Posted in alternative energy, First Solar, green startups, Nanosolar, solar energy, solar power plants, tagged First Solar, Martin Roscheisen, Nanosolar, solar cells, thin-film on September 9, 2009|
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A day after First Solar made waves with its agreement with the Chinese government to build a 2,000-megawatt solar farm in Mongolia, Silicon Valley startup Nanosolar took the wraps off its much-hyped thin-film photovoltaic technology and announced it has booked $4.1 billion in orders from solar developers. As I write in today’s New York Times:
Since its founding in 2002, Nanosolar has raised a lot of money – half a billion dollars to date – and made a lot of noise about upending the solar industry, but the Silicon Valley start-up has been a bit vague on specifics about why it’s the next big green thing.
On Wednesday, Nanosolar pulled back the curtain on its thin-film photovoltaic cell technology — which it claims is more efficient and less expensive than that of industry leader First Solar — and announced that it has secured $4.1 billion in orders for its solar panels.
Martin Roscheisen, Nanosolar’s chief executive, said customers include solar power plant developers like NextLight, AES Solar and Beck Energy of Germany.
The typical Nanosolar farm will be between 2 and 20 megawatts in size, Mr. Roscheisen said in an e-mail message from Germany, where he was attending the opening of Nanosolar’s new factory near Berlin. “This is a sweet spot in terms of ease of permitting and distributed deployment without having to tax the transmission infrastructure.”
You can read the rest of the story here.
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Posted in alternative energy, energy, environment, First Solar, solar energy, solar power plants, Southern California Edison, tagged First Solar, Nevada, Sempra, solar power plants, thin-film on July 24, 2008|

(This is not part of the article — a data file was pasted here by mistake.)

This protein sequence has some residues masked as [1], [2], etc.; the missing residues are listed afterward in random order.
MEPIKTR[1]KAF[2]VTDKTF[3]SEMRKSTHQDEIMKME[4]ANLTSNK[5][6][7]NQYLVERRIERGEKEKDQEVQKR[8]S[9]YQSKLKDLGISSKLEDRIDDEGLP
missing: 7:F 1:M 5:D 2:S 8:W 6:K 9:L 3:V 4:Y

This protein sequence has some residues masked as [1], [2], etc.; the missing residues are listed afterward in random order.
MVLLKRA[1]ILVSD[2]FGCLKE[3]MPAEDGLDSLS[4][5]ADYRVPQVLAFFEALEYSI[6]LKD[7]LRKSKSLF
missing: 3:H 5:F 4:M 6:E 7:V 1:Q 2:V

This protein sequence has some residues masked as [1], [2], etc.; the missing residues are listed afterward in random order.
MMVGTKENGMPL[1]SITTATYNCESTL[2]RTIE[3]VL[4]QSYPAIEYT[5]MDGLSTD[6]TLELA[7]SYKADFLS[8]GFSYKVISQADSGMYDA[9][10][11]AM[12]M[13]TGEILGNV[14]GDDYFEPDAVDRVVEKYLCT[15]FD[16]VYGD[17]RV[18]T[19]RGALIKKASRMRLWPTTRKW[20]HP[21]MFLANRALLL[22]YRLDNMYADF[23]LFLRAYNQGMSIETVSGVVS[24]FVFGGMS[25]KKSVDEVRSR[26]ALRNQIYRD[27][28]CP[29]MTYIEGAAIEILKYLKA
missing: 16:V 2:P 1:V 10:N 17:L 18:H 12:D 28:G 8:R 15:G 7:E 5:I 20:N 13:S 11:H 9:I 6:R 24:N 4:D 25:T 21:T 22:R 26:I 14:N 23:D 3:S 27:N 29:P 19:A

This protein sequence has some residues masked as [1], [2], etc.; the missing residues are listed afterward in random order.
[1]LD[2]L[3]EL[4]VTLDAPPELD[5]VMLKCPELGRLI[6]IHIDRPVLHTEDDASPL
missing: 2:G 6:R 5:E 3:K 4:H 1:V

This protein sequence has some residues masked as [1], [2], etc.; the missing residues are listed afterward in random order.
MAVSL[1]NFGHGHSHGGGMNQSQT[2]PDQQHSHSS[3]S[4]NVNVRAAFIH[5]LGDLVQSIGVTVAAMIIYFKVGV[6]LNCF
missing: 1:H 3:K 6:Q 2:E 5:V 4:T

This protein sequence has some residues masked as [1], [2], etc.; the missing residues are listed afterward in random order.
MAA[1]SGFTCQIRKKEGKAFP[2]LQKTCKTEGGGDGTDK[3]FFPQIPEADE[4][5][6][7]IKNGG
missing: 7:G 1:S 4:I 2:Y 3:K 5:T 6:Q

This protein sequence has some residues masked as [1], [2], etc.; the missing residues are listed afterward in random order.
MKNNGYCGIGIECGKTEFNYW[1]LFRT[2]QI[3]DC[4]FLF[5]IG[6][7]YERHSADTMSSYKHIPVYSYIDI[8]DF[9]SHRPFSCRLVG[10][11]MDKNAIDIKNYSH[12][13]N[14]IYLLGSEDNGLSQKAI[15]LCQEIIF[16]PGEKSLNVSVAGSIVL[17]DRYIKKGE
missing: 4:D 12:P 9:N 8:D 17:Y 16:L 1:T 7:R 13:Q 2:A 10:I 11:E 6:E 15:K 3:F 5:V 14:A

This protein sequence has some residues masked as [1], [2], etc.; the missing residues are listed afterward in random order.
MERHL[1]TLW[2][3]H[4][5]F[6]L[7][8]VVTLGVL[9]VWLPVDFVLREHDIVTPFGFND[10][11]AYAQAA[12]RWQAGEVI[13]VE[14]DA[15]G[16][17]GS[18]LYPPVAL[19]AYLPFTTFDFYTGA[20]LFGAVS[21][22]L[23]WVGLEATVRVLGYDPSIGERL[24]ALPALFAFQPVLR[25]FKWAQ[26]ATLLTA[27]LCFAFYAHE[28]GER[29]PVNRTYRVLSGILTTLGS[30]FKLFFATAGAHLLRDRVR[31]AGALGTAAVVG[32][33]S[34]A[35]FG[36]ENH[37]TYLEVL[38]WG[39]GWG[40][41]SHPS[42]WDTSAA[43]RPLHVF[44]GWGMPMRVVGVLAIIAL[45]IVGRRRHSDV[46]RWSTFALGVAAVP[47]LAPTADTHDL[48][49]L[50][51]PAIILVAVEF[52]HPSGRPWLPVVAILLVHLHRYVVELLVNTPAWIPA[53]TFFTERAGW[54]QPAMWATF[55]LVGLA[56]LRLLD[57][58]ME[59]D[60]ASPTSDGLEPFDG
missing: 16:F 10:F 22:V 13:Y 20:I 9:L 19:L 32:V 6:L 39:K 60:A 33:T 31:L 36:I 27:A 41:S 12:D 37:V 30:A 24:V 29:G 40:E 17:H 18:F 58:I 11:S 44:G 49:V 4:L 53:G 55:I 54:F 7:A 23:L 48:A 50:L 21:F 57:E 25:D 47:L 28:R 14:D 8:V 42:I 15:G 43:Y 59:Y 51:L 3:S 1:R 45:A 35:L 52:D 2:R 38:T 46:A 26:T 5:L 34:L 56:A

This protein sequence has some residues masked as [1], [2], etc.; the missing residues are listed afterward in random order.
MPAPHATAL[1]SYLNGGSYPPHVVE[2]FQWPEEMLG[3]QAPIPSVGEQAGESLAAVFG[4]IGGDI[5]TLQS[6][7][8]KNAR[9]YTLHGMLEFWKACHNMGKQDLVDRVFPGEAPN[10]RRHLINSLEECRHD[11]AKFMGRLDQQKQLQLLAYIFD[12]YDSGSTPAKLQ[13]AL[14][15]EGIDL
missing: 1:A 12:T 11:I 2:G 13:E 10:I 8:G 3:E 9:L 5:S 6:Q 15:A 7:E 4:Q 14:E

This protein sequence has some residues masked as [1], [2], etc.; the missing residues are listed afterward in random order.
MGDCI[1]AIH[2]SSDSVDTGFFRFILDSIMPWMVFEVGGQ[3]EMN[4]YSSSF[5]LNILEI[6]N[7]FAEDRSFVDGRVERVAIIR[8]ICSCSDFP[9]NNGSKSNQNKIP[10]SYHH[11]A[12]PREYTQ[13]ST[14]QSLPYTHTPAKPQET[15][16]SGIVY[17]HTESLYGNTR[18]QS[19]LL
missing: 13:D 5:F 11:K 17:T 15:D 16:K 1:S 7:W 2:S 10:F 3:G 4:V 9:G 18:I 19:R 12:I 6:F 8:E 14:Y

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Thin is in when it comes to solar power plants.
First Solar, the Walton family-backed (WMT) maker of thin-film photovoltaic modules, on Thursday announced its second solar power plant. The latest project is a 10-megawatt photovoltaic power station to be built for Sempra Generation (SRE) in Nevada. Two weeks ago, California regulators approved a 7.5-megawatt – expandable to 21 megawatts – First Solar (FSLR) power plant to be constructed in the Mojave to generate electricity for utility Southern California Edison (EIX). Thin-film solar technology layers solar cells on plates of glass or flexible materials, a process that lowers production costs with the trade-off being lower efficiency at converting sunlight into electricity.
What’s notable about the Nevada First Solar project is that it will be constructed adjacent to a Sempra natural gas-fired power plant near Boulder City, Nev. That will allow the solar station to share transmission lines and other infrastructure and minimize land use. Those are no small considerations these days as the solar land rush continues in the Mojave and environmentalists grow uneasy over the impact of industrializing the desert.
Tempe, Ariz.-based First Solar has already broken ground on the project with completion expected by the end of the year. That’s record time, given that solar thermal power plants – which tend to be larger by orders of magnitude – can take years to receive regulatory approval and build. Also of note: The solar modules for the project will be manufactured at First Solar’s Ohio factory, one of only two commercially operating thin-film manufacturing facilities in the United States. (The other is Energy Conversion Devices’ thin-film factory in Michigan.)
Sempra Generation, a division of utility giant Sempra, will own and operate the First Solar plant, which will supply electricity to Nevada and California.
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